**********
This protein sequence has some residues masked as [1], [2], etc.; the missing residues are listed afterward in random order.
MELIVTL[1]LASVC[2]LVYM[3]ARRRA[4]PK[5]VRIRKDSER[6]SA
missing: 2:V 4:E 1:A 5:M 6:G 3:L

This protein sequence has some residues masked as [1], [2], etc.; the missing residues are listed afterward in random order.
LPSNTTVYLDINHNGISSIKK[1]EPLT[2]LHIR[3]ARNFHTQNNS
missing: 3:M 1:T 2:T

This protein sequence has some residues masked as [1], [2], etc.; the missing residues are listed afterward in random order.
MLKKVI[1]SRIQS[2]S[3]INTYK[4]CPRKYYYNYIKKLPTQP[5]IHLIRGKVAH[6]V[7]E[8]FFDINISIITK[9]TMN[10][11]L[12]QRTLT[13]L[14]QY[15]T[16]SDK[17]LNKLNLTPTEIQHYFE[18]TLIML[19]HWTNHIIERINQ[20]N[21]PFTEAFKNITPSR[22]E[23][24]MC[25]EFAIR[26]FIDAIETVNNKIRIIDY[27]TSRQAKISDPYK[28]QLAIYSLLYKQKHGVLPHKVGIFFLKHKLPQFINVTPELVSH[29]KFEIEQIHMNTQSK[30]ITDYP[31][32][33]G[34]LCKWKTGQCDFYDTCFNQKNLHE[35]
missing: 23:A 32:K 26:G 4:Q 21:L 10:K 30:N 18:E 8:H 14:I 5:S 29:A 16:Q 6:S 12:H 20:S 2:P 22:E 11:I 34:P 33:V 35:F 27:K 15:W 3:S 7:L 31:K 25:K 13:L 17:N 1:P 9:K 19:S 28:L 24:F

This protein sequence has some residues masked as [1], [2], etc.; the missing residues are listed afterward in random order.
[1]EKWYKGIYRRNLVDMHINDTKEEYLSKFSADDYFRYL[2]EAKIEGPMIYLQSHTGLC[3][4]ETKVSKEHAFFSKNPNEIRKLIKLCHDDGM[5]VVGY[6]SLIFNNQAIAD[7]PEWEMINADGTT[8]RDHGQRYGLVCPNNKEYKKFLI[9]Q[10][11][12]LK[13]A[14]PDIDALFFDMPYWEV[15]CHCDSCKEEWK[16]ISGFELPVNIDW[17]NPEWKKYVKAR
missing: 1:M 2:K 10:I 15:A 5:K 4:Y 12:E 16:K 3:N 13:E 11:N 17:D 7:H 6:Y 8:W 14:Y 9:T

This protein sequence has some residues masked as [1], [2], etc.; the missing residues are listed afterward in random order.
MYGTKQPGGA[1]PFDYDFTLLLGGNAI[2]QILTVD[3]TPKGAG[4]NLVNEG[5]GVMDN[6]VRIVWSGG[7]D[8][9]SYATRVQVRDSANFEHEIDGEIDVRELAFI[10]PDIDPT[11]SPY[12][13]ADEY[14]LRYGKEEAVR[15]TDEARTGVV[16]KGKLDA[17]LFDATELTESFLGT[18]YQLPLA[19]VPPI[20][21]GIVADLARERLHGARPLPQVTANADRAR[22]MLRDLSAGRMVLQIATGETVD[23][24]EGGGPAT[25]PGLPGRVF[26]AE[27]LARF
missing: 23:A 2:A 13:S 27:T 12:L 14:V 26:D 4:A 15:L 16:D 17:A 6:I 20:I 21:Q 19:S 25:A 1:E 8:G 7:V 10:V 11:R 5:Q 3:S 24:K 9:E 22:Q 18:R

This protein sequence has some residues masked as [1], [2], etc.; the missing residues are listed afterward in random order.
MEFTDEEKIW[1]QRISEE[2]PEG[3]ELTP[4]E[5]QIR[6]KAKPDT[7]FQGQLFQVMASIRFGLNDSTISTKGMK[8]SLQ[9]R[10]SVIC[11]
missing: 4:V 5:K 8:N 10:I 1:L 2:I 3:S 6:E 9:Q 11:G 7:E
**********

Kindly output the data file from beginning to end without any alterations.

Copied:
This protein sequence has some residues masked as [1], [2], etc.; the missing residues are listed afterward in random order.
MELIVTL[1]LASVC[2]LVYM[3]ARRRA[4]PK[5]VRIRKDSER[6]SA
missing: 2:V 4:E 1:A 5:M 6:G 3:L

This protein sequence has some residues masked as [1], [2], etc.; the missing residues are listed afterward in random order.
LPSNTTVYLDINHNGISSIKK[1]EPLT[2]LHIR[3]ARNFHTQNNS
missing: 3:M 1:T 2:T

This protein sequence has some residues masked as [1], [2], etc.; the missing residues are listed afterward in random order.
MLKKVI[1]SRIQS[2]S[3]INTYK[4]CPRKYYYNYIKKLPTQP[5]IHLIRGKVAH[6]V[7]E[8]FFDINISIITK[9]TMN[10][11]L[12]QRTLT[13]L[14]QY[15]T[16]SDK[17]LNKLNLTPTEIQHYFE[18]TLIML[19]HWTNHIIERINQ[20]N[21]PFTEAFKNITPSR[22]E[23][24]MC[25]EFAIR[26]FIDAIETVNNKIRIIDY[27]TSRQAKISDPYK[28]QLAIYSLLYKQKHGVLPHKVGIFFLKHKLPQFINVTPELVSH[29]KFEIEQIHMNTQSK[30]ITDYP[31][32][33]G[34]LCKWKTGQCDFYDTCFNQKNLHE[35]
missing: 23:A 32:K 26:G 4:Q 21:L 10:K 30:N 18:E 8:H 14:I 5:S 29:A 16:Q 6:S 12:H 20:S 2:P 22:E 11:I 34:P 33:V 35:F 27:K 15:W 3:S 7:L 31:K 25:K 13:L 17:N 1:P 9:K 19:S 28:L 24:F

This protein sequence has some residues masked as [1], [2], etc.; the missing residues are listed afterward in random order.
[1]EKWYKGIYRRNLVDMHINDTKEEYLSKFSADDYFRYL[2]EAKIEGPMIYLQSHTGLC[3][4]ETKVSKEHAFFSKNPNEIRKLIKLCHDDGM[5]VVGY[6]SLIFNNQAIAD[7]PEWEMINADGTT[8]RDHGQRYGLVCPNNKEYKKFLI[9]Q[10][11][12]LK[13]A[14]PDIDALFFDMPYWEV[15]CHCDSCKEEWK[16]ISGFELPVNIDW[17]NPEWKKYVKAR
missing: 1:M 2:K 10:I 15:A 5:K 4:Y 12:E 16:K 3:N 13:E 11:N 17:D 7:H 6:Y 8:W 14:Y 9:T

This protein sequence has some residues masked as [1], [2], etc.; the missing residues are listed afterward in random order.
MYGTKQPGGA[1]PFDYDFTLLLGGNAI[2]QILTVD[3]TPKGAG[4]NLVNEG[5]GVMDN[6]VRIVWSGG[7]D[8][9]SYATRVQVRDSANFEHEIDGEIDVRELAFI[10]PDIDPT[11]SPY[12][13]ADEY[14]LRYGKEEAVR[15]TDEARTGVV[16]KGKLDA[17]LFDATELTESFLGT[18]YQLPLA[19]VPPI[20][21]GIVADLARERLHGARPLPQVTANADRAR[22]MLRDLSAGRMVLQIATGETVD[23][24]EGGGPAT[25]PGLPGRVF[26]AE[27]LARF
missing: 23:A 2:A 13:S 27:T 12:L 14:V 26:D 4:A 15:L 16:D 17:A 6:I 20:I 21:Q 19:S 25:A 1:E 8:G 7:V 10:V 11:R 5:Q 3:S 24:K 9:E 22:Q 18:R

This protein sequence has some residues masked as [1], [2], etc.; the missing residues are listed afterward in random order.
MEFTDEEKIW[1]QRISEE[2]PEG[3]ELTP[4]E[5]QIR[6]KAKPDT[7]FQGQLFQVMASIRFGLNDSTISTKGMK[8]SLQ[9]R[10]SVIC[11]
missing: 4:V 5:K 8:N 10:I 1:L 2:I 3:S 6:E 9:Q 11:G 7:E